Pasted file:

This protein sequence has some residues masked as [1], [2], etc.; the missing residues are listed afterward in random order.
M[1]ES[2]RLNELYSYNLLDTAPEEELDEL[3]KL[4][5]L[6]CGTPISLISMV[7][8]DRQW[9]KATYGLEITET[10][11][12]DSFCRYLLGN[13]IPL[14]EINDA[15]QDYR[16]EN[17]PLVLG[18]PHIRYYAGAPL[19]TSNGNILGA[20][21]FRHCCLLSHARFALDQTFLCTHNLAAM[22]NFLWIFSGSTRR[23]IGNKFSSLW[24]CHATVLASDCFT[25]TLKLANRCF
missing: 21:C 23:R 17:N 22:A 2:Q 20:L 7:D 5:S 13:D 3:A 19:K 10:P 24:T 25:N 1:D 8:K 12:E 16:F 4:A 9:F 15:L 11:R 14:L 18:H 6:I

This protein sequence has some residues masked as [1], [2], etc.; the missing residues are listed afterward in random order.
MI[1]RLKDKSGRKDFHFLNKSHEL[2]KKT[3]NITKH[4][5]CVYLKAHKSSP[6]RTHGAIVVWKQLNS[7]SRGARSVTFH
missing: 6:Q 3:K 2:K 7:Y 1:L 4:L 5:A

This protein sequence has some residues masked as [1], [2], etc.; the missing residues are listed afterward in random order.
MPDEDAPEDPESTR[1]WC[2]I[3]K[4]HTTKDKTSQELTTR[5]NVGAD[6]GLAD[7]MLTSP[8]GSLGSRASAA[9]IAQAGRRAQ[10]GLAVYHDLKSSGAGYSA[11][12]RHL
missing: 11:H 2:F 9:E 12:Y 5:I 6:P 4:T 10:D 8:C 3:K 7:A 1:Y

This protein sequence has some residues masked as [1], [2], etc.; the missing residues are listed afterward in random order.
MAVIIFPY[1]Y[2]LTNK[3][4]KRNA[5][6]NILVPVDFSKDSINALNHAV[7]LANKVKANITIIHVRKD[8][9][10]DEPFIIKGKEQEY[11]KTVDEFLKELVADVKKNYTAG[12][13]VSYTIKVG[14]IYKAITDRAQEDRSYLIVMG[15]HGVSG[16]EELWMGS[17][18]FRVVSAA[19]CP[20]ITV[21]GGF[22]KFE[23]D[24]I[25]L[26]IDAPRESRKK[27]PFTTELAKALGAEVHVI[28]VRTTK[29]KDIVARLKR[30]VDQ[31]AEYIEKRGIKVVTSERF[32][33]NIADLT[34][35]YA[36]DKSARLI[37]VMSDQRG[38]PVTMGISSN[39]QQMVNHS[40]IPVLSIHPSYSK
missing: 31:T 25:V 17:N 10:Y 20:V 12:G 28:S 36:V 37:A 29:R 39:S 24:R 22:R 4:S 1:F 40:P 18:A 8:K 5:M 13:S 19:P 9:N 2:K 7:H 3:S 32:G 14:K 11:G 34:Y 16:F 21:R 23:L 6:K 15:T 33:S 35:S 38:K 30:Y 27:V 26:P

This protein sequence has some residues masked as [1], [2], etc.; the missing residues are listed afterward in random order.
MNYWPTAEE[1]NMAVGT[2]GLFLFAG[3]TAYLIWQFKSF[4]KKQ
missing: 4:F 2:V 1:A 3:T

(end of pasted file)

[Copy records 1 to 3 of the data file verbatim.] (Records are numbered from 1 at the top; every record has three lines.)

This protein sequence has some residues masked as [1], [2], etc.; the missing residues are listed afterward in random order.
M[1]ES[2]RLNELYSYNLLDTAPEEELDEL[3]KL[4][5]L[6]CGTPISLISMV[7][8]DRQW[9]KATYGLEITET[10][11][12]DSFCRYLLGN[13]IPL[14]EINDA[15]QDYR[16]EN[17]PLVLG[18]PHIRYYAGAPL[19]TSNGNILGA[20][21]FRHCCLLSHARFALDQTFLCTHNLAAM[22]NFLWIFSGSTRR[23]IGNKFSSLW[24]CHATVLASDCFT[25]TLKLANRCF
missing: 21:C 23:R 17:N 22:A 2:Q 20:L 7:D 5:S 13:D 3:A 19:K 10:P 24:T 25:N 1:D 8:K 12:E 16:F 4:A 9:F 15:L 11:R 14:L 18:H 6:I

This protein sequence has some residues masked as [1], [2], etc.; the missing residues are listed afterward in random order.
MI[1]RLKDKSGRKDFHFLNKSHEL[2]KKT[3]NITKH[4][5]CVYLKAHKSSP[6]RTHGAIVVWKQLNS[7]SRGARSVTFH
missing: 6:Q 3:K 2:K 7:Y 1:L 4:L 5:A

This protein sequence has some residues masked as [1], [2], etc.; the missing residues are listed afterward in random order.
MPDEDAPEDPESTR[1]WC[2]I[3]K[4]HTTKDKTSQELTTR[5]NVGAD[6]GLAD[7]MLTSP[8]GSLGSRASAA[9]IAQAGRRAQ[10]GLAVYHDLKSSGAGYSA[11][12]RHL
missing: 11:H 2:F 9:E 12:Y 5:I 6:P 4:T 10:D 8:C 3:K 7:A 1:Y